By Roland Sebestyén
The Green Party in Finland has made a “significant statement” as, in its virtual party conference, they approved an initiative to call for the legalisation of cannabis in the country.
According to Yle, the Greens’ proposal would decriminalise the use, possession, manufacture and sale of cannabis.
It was a very close call – the initiative was passed by 183-181 – but with this move, the Green Party became the very first political party in Finland to calls for legalisation.
Party secretary Veli Liikanen said: “The vote was close. It was decided by a margin of only two votes. That, of course, indicates that there are different positions on this policy within the Greens.”
The decision divided the Greens, but the move is significant – regardless of the results.
THL research professor Pekka Hakkarainen told Yle: “The Greens have focused on shifting drug policy from punishment to harm reduction.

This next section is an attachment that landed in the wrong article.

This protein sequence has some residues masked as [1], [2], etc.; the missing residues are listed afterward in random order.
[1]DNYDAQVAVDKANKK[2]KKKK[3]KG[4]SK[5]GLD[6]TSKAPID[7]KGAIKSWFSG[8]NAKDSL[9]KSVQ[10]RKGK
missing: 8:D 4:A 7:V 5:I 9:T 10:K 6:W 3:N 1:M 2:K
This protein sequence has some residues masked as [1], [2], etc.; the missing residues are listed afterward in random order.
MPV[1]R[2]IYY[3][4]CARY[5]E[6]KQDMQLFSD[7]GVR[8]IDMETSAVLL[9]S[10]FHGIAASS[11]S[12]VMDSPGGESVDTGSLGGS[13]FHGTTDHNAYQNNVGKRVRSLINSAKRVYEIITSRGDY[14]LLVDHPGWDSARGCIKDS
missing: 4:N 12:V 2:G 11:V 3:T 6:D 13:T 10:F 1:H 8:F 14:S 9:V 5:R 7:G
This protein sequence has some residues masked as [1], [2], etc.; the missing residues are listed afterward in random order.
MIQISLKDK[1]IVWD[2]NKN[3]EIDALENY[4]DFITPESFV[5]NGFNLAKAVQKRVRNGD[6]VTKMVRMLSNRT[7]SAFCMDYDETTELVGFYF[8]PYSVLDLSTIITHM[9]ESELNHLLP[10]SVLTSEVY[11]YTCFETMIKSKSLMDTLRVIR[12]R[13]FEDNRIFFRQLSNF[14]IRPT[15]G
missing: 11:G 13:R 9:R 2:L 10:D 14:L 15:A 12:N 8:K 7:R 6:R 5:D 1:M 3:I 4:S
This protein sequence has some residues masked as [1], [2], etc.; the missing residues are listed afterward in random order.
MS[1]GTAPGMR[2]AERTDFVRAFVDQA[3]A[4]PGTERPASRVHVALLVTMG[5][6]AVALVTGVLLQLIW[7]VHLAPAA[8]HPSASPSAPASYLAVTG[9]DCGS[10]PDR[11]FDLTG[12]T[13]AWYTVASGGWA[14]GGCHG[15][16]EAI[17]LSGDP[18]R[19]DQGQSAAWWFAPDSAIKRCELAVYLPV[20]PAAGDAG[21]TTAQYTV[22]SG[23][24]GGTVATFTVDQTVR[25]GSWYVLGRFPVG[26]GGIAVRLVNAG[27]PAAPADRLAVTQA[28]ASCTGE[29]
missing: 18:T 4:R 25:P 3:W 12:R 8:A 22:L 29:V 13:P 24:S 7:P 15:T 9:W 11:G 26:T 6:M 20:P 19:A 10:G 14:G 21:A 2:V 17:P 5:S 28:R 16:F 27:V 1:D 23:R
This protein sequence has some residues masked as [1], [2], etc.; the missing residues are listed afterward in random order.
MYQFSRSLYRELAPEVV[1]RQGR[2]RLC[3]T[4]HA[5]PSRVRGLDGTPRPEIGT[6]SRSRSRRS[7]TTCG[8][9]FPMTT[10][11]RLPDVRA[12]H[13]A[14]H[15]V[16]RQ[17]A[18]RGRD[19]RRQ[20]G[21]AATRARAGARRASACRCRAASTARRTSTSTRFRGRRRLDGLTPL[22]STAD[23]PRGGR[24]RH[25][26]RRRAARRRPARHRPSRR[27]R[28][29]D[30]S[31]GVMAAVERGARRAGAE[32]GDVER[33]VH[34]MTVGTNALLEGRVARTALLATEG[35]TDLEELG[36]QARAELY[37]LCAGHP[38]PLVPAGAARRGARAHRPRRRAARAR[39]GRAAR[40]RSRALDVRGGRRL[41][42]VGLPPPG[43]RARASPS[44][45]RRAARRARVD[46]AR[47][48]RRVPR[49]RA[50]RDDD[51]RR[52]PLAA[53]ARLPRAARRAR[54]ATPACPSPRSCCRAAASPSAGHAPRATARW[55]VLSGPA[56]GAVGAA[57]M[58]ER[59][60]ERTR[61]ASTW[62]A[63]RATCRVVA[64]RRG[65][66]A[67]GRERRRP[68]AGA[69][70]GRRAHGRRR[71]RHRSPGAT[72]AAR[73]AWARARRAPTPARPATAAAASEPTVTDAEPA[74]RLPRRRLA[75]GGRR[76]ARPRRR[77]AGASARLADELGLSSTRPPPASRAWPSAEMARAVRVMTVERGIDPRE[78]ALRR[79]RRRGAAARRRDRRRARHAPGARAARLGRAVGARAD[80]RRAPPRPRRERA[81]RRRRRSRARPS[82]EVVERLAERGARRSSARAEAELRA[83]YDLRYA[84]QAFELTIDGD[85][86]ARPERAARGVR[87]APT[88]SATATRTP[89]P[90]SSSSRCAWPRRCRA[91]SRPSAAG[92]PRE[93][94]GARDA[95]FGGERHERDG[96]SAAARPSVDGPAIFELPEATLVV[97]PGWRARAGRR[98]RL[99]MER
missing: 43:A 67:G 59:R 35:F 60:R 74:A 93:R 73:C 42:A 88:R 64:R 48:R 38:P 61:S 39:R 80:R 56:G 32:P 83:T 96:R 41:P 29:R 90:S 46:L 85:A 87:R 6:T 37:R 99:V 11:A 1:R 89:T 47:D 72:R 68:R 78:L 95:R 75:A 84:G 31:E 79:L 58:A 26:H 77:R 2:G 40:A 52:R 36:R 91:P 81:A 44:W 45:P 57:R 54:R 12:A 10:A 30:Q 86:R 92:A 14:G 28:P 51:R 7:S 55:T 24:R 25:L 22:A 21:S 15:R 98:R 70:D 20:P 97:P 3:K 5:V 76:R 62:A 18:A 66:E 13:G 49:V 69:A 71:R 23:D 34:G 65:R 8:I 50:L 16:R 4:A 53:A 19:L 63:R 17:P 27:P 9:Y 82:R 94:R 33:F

“The World Health Organisation (WHO) and the Finnish Institute for Health and Welfare (THL) have urged the same for years.
“Of course, this is a significant statement when you consider that this is one of Finland’s governing parties taking such a position.
“Based on a 2018 survey, 18 per cent of Finns thought that cannabis should be legally available.
“Personally, I have considered it more important that the criminalisation of use be abandoned. This would not just apply to cannabis, but to all substances, and we could better address problem use.”
Currently, Finnish laws prohibit the production, importation, transportation, sale, possession and use of cannabis.
While a campaign was set up to push the government to decriminalise the drug in 2019, there is, so far, no update on the matter.